Like other thresher sharks, they have a few other common names, such as “whiptail” and “long-tailed shark.” Personally, I like the Spanish nickname of “El Zorro.” Guess it doesn’t take a translator to have you guessing what that is in English!
These sharks are warm water surface-dwellers, preferring open ocean but sometimes come near the shallows. You can tell them apart from their relatives by their giant eyes and a groove along the top of their heads. Can’t get a good enough glimpse of the shark to tell the difference? No worries, we’re not expecting you to be an expert!
The bigeye thresher is similar in coloring to its relatives, in that it’s a purple/gray color with metallic hues seen while swimming or out of the water. Its underbelly is a creamy white. They tend to be no bigger than 4 m (13 ft) but some have been measured near 5 m (around 16 ft). The average lifespan is 20 years.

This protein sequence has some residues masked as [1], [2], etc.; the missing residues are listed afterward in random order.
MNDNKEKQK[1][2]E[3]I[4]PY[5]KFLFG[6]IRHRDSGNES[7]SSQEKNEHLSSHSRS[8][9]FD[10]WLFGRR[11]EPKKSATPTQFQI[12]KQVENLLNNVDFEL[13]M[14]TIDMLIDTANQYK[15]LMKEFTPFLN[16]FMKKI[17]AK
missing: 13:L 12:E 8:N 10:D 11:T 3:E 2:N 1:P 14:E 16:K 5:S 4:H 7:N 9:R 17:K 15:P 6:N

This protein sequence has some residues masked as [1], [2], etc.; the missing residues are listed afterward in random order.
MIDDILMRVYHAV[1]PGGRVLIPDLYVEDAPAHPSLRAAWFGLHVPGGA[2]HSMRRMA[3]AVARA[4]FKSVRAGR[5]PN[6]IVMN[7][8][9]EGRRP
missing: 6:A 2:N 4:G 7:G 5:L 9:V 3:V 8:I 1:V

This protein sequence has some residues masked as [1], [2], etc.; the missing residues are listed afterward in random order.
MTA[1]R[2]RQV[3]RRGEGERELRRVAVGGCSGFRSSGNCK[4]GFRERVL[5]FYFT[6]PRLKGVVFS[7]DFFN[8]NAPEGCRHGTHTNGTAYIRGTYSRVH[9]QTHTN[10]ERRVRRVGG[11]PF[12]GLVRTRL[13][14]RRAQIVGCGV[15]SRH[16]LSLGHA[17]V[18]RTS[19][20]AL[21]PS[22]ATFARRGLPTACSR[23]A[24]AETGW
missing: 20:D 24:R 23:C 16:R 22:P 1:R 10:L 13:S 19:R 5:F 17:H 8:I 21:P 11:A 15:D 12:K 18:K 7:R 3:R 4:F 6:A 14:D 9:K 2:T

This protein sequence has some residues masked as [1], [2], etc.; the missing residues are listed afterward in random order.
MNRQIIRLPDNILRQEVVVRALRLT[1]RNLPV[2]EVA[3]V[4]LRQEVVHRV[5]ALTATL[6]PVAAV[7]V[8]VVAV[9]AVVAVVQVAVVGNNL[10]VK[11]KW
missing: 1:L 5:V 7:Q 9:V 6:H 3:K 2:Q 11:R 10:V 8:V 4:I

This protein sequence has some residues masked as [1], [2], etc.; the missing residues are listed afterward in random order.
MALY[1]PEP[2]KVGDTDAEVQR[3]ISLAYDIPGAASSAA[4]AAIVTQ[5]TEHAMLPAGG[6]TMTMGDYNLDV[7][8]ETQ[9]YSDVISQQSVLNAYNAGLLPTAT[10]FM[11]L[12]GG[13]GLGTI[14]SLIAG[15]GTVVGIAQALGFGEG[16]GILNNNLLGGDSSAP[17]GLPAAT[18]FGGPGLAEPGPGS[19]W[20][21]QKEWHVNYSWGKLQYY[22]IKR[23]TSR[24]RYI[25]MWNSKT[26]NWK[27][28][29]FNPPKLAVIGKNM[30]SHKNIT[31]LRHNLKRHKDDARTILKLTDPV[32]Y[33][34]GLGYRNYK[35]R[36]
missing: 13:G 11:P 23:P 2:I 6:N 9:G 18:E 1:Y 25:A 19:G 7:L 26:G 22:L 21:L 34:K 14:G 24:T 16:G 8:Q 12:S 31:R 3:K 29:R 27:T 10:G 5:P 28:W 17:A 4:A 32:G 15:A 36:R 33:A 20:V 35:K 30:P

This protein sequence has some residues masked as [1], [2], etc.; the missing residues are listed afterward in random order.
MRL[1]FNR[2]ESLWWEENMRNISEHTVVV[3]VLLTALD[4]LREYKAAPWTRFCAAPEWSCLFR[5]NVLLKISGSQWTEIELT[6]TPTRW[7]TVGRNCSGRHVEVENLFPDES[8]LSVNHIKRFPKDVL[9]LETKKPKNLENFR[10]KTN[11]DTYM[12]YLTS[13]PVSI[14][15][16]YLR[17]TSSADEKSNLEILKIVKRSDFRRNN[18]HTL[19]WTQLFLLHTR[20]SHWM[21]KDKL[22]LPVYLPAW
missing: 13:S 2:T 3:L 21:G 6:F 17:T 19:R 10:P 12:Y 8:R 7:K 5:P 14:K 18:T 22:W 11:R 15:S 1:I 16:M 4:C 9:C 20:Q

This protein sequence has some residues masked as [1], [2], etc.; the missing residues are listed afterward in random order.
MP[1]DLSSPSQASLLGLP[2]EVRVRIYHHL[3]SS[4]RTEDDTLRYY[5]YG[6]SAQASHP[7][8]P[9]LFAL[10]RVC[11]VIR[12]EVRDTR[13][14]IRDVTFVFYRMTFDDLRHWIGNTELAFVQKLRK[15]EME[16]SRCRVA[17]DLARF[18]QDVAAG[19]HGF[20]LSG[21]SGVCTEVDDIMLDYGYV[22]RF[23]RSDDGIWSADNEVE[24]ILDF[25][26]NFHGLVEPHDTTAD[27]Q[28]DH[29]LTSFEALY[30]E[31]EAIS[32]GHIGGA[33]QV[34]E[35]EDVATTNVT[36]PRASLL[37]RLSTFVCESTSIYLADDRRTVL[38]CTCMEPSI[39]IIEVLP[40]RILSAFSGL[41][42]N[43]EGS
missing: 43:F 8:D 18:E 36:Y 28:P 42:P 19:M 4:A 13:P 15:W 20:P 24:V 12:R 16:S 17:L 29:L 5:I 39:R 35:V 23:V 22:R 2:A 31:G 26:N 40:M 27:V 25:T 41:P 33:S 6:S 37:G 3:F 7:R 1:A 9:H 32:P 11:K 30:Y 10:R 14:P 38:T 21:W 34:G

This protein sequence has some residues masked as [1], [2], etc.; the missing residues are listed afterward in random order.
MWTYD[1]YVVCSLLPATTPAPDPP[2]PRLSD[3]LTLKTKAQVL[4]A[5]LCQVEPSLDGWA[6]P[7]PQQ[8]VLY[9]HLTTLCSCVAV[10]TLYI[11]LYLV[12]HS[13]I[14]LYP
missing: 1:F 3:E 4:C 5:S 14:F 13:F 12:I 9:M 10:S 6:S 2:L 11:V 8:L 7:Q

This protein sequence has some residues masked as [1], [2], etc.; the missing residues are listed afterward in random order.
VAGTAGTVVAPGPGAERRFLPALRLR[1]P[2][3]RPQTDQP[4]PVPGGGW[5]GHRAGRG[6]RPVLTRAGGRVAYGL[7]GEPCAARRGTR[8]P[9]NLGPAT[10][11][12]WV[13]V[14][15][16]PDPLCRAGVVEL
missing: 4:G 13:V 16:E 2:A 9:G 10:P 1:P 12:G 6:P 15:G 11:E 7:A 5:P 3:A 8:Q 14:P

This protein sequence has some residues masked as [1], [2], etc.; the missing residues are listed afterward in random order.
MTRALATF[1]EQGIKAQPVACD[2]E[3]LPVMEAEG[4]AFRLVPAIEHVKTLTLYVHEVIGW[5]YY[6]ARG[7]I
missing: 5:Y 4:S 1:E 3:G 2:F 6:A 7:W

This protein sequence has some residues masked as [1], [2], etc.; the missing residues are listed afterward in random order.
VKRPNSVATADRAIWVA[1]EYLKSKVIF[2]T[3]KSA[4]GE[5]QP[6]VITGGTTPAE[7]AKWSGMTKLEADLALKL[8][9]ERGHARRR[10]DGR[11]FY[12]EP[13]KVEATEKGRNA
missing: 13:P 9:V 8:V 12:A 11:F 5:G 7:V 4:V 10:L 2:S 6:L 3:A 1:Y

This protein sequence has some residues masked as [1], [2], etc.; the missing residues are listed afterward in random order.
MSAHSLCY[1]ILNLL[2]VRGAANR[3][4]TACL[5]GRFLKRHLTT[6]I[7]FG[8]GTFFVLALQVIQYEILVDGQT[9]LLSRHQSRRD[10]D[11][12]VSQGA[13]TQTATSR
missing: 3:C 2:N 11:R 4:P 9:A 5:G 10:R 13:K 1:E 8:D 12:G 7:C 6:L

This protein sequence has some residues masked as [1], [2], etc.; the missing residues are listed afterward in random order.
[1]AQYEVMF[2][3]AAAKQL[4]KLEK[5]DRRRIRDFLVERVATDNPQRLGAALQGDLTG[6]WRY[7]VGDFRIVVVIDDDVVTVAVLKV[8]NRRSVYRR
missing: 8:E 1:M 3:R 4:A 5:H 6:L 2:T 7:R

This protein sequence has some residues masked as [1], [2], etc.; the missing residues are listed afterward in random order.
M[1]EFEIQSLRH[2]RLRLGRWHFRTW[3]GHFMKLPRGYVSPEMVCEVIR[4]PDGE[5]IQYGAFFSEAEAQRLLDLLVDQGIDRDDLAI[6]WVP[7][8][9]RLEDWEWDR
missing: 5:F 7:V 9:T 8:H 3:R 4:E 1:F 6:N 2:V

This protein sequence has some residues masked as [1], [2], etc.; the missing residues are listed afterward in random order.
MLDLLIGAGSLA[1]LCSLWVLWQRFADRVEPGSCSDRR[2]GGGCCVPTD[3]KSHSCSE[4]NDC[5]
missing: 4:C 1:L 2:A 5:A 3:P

These sharks love pelagic fish that roam their environment; think tuna, herring, and billfish. They also feed on squid, and are known to stun their prey of choice using their long caudal fin. Talk about being creative!
The bigeye thresher shark is ovoviviparous, with the litters (2-4) partaking in ovoophagy (yum, egg eating). These sharks are currently assessed as “Data Deficient” (DD) by the IUCN.
What do you think of the bigeye thresher shark?